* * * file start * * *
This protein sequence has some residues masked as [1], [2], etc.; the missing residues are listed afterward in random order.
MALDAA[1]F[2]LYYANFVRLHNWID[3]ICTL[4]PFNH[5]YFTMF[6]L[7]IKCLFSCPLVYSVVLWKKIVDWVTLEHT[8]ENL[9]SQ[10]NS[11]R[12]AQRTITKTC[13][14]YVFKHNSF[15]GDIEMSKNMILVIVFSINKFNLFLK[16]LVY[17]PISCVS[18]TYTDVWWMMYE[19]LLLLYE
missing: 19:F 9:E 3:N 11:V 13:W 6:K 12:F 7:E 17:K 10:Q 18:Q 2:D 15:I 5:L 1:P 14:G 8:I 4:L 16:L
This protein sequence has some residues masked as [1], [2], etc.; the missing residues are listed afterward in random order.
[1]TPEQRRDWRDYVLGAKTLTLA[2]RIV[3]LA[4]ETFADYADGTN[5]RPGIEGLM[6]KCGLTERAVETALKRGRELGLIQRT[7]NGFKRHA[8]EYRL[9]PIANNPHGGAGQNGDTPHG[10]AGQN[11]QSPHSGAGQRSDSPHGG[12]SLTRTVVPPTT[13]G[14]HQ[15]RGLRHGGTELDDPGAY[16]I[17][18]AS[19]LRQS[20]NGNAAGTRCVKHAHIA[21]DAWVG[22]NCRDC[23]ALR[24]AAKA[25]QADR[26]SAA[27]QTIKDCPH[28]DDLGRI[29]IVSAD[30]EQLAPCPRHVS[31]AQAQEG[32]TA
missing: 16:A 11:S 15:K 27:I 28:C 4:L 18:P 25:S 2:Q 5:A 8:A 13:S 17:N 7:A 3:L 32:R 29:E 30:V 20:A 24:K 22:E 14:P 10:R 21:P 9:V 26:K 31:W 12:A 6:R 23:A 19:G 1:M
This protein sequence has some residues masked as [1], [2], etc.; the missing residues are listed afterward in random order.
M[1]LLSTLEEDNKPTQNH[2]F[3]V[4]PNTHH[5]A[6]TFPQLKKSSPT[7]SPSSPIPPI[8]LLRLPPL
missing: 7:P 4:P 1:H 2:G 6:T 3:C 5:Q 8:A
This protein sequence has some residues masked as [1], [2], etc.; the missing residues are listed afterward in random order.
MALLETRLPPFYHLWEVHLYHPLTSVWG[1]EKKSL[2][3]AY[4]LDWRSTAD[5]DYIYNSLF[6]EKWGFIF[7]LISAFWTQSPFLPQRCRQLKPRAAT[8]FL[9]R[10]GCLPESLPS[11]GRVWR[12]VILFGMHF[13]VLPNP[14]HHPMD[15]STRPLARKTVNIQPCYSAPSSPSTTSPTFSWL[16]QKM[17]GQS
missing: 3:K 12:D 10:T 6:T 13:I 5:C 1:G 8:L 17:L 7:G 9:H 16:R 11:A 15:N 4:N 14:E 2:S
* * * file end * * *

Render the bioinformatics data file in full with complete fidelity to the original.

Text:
This protein sequence has some residues masked as [1], [2], etc.; the missing residues are listed afterward in random order.
MALDAA[1]F[2]LYYANFVRLHNWID[3]ICTL[4]PFNH[5]YFTMF[6]L[7]IKCLFSCPLVYSVVLWKKIVDWVTLEHT[8]ENL[9]SQ[10]NS[11]R[12]AQRTITKTC[13][14]YVFKHNSF[15]GDIEMSKNMILVIVFSINKFNLFLK[16]LVY[17]PISCVS[18]TYTDVWWMMYE[19]LLLLYE
missing: 19:F 9:E 3:N 11:V 13:W 6:K 12:F 7:E 17:K 10:Q 18:Q 2:D 15:I 5:L 1:P 14:G 8:I 4:L 16:L
This protein sequence has some residues masked as [1], [2], etc.; the missing residues are listed afterward in random order.
[1]TPEQRRDWRDYVLGAKTLTLA[2]RIV[3]LA[4]ETFADYADGTN[5]RPGIEGLM[6]KCGLTERAVETALKRGRELGLIQRT[7]NGFKRHA[8]EYRL[9]PIANNPHGGAGQNGDTPHG[10]AGQN[11]QSPHSGAGQRSDSPHGG[12]SLTRTVVPPTT[13]G[14]HQ[15]RGLRHGGTELDDPGAY[16]I[17][18]AS[19]LRQS[20]NGNAAGTRCVKHAHIA[21]DAWVG[22]NCRDC[23]ALR[24]AAKA[25]QADR[26]SAA[27]QTIKDCPH[28]DDLGRI[29]IVSAD[30]EQLAPCPRHVS[31]AQAQEG[32]TA
missing: 16:A 11:S 15:K 27:I 28:C 4:L 18:P 25:S 2:Q 5:A 8:A 13:S 17:N 7:A 3:L 32:R 29:E 30:V 20:A 24:K 22:E 14:P 10:R 21:P 9:V 26:K 31:W 12:A 6:R 23:A 19:G 1:M
This protein sequence has some residues masked as [1], [2], etc.; the missing residues are listed afterward in random order.
M[1]LLSTLEEDNKPTQNH[2]F[3]V[4]PNTHH[5]A[6]TFPQLKKSSPT[7]SPSSPIPPI[8]LLRLPPL
missing: 7:P 4:P 1:H 2:G 6:T 3:C 5:Q 8:A
This protein sequence has some residues masked as [1], [2], etc.; the missing residues are listed afterward in random order.
MALLETRLPPFYHLWEVHLYHPLTSVWG[1]EKKSL[2][3]AY[4]LDWRSTAD[5]DYIYNSLF[6]EKWGFIF[7]LISAFWTQSPFLPQRCRQLKPRAAT[8]FL[9]R[10]GCLPESLPS[11]GRVWR[12]VILFGMHF[13]VLPNP[14]HHPMD[15]STRPLARKTVNIQPCYSAPSSPSTTSPTFSWL[16]QKM[17]GQS
missing: 3:K 12:D 10:T 6:T 13:I 5:C 1:G 8:L 17:L 7:G 9:H 16:R 11:A 15:N 4:N 14:E 2:S